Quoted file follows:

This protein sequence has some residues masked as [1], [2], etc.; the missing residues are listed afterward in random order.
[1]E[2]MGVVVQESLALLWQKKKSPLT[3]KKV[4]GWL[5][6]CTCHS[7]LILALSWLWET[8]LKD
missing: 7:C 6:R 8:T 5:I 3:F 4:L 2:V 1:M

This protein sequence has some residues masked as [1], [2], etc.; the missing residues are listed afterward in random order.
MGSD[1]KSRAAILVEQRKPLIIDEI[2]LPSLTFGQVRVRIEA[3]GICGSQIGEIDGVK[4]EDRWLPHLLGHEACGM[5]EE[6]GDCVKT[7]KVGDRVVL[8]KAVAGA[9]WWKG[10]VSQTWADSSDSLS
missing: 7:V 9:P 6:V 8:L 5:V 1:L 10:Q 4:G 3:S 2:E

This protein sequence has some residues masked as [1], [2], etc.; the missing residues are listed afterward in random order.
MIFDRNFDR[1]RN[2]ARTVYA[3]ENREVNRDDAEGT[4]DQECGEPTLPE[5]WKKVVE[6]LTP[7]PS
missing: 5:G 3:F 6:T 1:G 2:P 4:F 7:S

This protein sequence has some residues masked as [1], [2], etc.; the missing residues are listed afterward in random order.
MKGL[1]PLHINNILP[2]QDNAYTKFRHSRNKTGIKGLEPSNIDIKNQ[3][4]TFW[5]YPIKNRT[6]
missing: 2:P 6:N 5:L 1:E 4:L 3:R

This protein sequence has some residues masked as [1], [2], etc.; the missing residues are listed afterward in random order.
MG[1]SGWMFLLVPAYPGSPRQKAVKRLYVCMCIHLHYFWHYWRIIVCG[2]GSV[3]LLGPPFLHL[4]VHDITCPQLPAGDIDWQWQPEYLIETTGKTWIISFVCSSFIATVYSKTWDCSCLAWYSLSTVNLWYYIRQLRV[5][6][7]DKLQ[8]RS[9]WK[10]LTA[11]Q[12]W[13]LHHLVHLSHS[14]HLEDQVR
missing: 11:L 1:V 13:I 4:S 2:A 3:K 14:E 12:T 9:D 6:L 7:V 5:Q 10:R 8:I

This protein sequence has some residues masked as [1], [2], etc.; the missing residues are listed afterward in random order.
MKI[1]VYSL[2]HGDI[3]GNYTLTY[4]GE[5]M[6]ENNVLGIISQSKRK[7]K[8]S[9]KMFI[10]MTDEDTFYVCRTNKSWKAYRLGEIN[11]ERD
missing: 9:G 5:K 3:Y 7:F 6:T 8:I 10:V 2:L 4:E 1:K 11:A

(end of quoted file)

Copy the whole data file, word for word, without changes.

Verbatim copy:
This protein sequence has some residues masked as [1], [2], etc.; the missing residues are listed afterward in random order.
[1]E[2]MGVVVQESLALLWQKKKSPLT[3]KKV[4]GWL[5][6]CTCHS[7]LILALSWLWET[8]LKD
missing: 7:C 6:R 8:T 5:I 3:F 4:L 2:V 1:M

This protein sequence has some residues masked as [1], [2], etc.; the missing residues are listed afterward in random order.
MGSD[1]KSRAAILVEQRKPLIIDEI[2]LPSLTFGQVRVRIEA[3]GICGSQIGEIDGVK[4]EDRWLPHLLGHEACGM[5]EE[6]GDCVKT[7]KVGDRVVL[8]KAVAGA[9]WWKG[10]VSQTWADSSDSLS
missing: 7:V 9:P 6:V 8:L 5:V 1:L 10:Q 4:G 3:S 2:E

This protein sequence has some residues masked as [1], [2], etc.; the missing residues are listed afterward in random order.
MIFDRNFDR[1]RN[2]ARTVYA[3]ENREVNRDDAEGT[4]DQECGEPTLPE[5]WKKVVE[6]LTP[7]PS
missing: 5:G 3:F 6:T 1:G 2:P 4:F 7:S

This protein sequence has some residues masked as [1], [2], etc.; the missing residues are listed afterward in random order.
MKGL[1]PLHINNILP[2]QDNAYTKFRHSRNKTGIKGLEPSNIDIKNQ[3][4]TFW[5]YPIKNRT[6]
missing: 2:P 6:N 5:L 1:E 4:L 3:R

This protein sequence has some residues masked as [1], [2], etc.; the missing residues are listed afterward in random order.
MG[1]SGWMFLLVPAYPGSPRQKAVKRLYVCMCIHLHYFWHYWRIIVCG[2]GSV[3]LLGPPFLHL[4]VHDITCPQLPAGDIDWQWQPEYLIETTGKTWIISFVCSSFIATVYSKTWDCSCLAWYSLSTVNLWYYIRQLRV[5][6][7]DKLQ[8]RS[9]WK[10]LTA[11]Q[12]W[13]LHHLVHLSHS[14]HLEDQVR
missing: 11:L 1:V 13:I 4:S 2:A 3:K 14:E 12:T 9:D 6:L 7:V 5:Q 10:R 8:I

This protein sequence has some residues masked as [1], [2], etc.; the missing residues are listed afterward in random order.
MKI[1]VYSL[2]HGDI[3]GNYTLTY[4]GE[5]M[6]ENNVLGIISQSKRK[7]K[8]S[9]KMFI[10]MTDEDTFYVCRTNKSWKAYRLGEIN[11]ERD
missing: 9:G 5:K 3:Y 7:F 6:T 8:I 10:V 2:L 4:E 1:K 11:A